Capital Area Pickleball Association
Serving Dane County Wisconsin

What is and is Not Allowed in the Kitchen

15 Feb 2024 5:36 PM | Abigail Darwin

Ah the kitchen … or if you’re fancy, the “Non-Volley Zone,” or if you’re really fancy, the "NVZ." It is that 7-foot-long by 20-foot-wide area right in front of the net on each side of the pickleball court that gives players so many fits. It has an aura of mystique surrounding it, particularly for many beginners. In this blog post, we will discuss what is and is not allowed in the kitchen.

I am aware that there are many myths swirling around out there about the kitchen, so I already know that some of you will read what I am about to write below and will doubt whether what I am saying is true. Because of this, I am going to cite to the actual rules in the USA Pickleball 2024 Official Rulebook to back up what I am saying.

What is Allowed in the Kitchen:

  • If a ball bounces in the kitchen, you can step inside the kitchen to return it back over the net. See Rule 9.F. This happens frequently when dinking, for example.
  • You can stand in the kitchen during a game and during a point for as long as you want. See Rule 9.G. It is not a good idea (for reasons we will discuss shortly), but if you are just captivated by the kitchen and have always wanted to venture in there, go ahead. See Rule 9.E. I promise that, as a general matter, with a few exceptions discussed below, simply going into the kitchen will not itself prove to be some sort of illegal violation. So, do it. Saunter into the kitchen, just because you have always wanted to walk in there during a point; you can even pose for a selfie while you are in there! (Just be sure to discuss with your partner in advance that you would like them to cover the entire court while you are doing your thing.)
  • A person can return a ball even while their partner is standing in the kitchen. See Rule 9.H.
  • Any shots, except a serve, can be hit into and land in the kitchen. See Section 1, Unique Features, and Rule 4.M.3. This means any volley, overhead, groundstroke, dink, drop, or drive – as long as it is not a serve – can be hit into the kitchen.

What is NOT Allowed in the Kitchen:

  • You cannot volley – that is, hit a ball in the air before it bounces -- while you are standing in the kitchen. See Section 1, Unique Features, and Rule 9.A. Even having one of your toes on the kitchen line constitutes a violation, because the kitchen line is considered to be part of the kitchen. (Since we are on the topic, the kitchen sidelines are also considered to be part of the kitchen, too -- just FYI.) See Rules 2.B.3 and 3.A.22.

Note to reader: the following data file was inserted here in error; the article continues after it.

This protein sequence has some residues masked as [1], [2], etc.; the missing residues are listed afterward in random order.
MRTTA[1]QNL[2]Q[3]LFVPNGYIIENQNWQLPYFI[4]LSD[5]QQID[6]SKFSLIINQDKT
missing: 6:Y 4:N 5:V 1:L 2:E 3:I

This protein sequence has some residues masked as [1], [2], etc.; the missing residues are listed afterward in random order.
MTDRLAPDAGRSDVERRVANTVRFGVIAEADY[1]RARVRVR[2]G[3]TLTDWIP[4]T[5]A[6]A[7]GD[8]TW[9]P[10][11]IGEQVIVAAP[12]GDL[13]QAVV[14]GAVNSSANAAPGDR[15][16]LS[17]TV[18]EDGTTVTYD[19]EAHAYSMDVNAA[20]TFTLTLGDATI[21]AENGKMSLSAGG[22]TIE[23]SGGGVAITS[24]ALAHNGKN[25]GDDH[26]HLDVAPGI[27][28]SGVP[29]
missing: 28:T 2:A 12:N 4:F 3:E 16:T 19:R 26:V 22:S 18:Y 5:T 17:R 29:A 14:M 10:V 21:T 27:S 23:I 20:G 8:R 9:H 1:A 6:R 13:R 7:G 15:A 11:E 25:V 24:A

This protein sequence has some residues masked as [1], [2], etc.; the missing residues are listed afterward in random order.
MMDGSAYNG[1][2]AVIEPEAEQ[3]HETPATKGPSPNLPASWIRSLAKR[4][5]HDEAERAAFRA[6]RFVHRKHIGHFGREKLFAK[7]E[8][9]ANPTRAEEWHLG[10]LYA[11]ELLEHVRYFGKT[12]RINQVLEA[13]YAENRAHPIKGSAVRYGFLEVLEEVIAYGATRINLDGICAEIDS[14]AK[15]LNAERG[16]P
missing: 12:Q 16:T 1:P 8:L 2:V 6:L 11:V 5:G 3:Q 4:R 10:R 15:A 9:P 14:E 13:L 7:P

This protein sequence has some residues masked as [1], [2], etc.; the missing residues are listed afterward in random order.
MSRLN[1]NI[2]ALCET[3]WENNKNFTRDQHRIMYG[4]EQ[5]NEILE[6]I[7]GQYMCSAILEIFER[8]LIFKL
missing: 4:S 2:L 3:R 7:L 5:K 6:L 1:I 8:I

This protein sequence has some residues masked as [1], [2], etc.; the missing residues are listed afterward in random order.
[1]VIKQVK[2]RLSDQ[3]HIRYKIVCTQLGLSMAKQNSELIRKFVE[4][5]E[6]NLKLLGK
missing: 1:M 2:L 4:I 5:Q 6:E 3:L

-So, to recap, you cannot hit a volley while standing in the kitchen, on the kitchen line or on the kitchen sideline. See Rules 2.B.3 and 3.A.22. In addition, however, you also cannot hit a volley from OUTSIDE the kitchen and then FALL INTO the kitchen if your momentum from hitting the volley propels you in. See Rule 9.B.1. This whole “momentum making you fall in” thing constitutes a violation even if the ball has already bounced on the other side after you hit your volley and has come back over! Your momentum would even cause a violation if the point had already ended and the ball was dead! See Rules 8.E. and 9.C.1.

-If an item of clothing or anything on you, like a cap, sunglasses, or a handkerchief, falls into the kitchen while you are (or as a result of you) hitting a volley, that is considered a fault, and your team loses the point. See Rule 11.H.

-Note that if you linger in the kitchen – like if you stay in there to take a selfie – it is likely, dare I say probable, that your opponents will try to hit a shot right at you. In pickleball, if an opponent’s shot hits you before it bounces, it is the opponent’s point. See Rule 7.H. And, if you are standing in the kitchen, the only way you could hit a ball that is coming right at you would be to hit it in the air as a volley. That would be a fault, because you cannot hit a ball in the air while standing in the kitchen. See Section 1, Unique Features, and Rule 9.A.

  • A serve cannot land in the kitchen or on the kitchen line. See Rules 3.A.22., 2.B.3., 4.M.3. and 6.B. That serve would be considered “out.”

-Also, if a serve hits the net and lands in the kitchen, that serve is also considered “out.” See Rule 4.M.5.

You might be wondering who calls kitchen violations when they occur. The answer is that in regular, non-officiated play, anyone can call a fault on anyone, including themselves! See Rules 13.D.1.a., 13.D.1.b., and 13.D.1.c. And, because pickleball is such a friendly sport, self-policing is what usually happens in the case of kitchen mishaps. After all, you are the one most likely to realize that you stepped into the kitchen when you hit that volley!

Since knowledge is power, after reading this post, it is my hope that you will have less fear and a lot more confidence on the court! Happy pickling!

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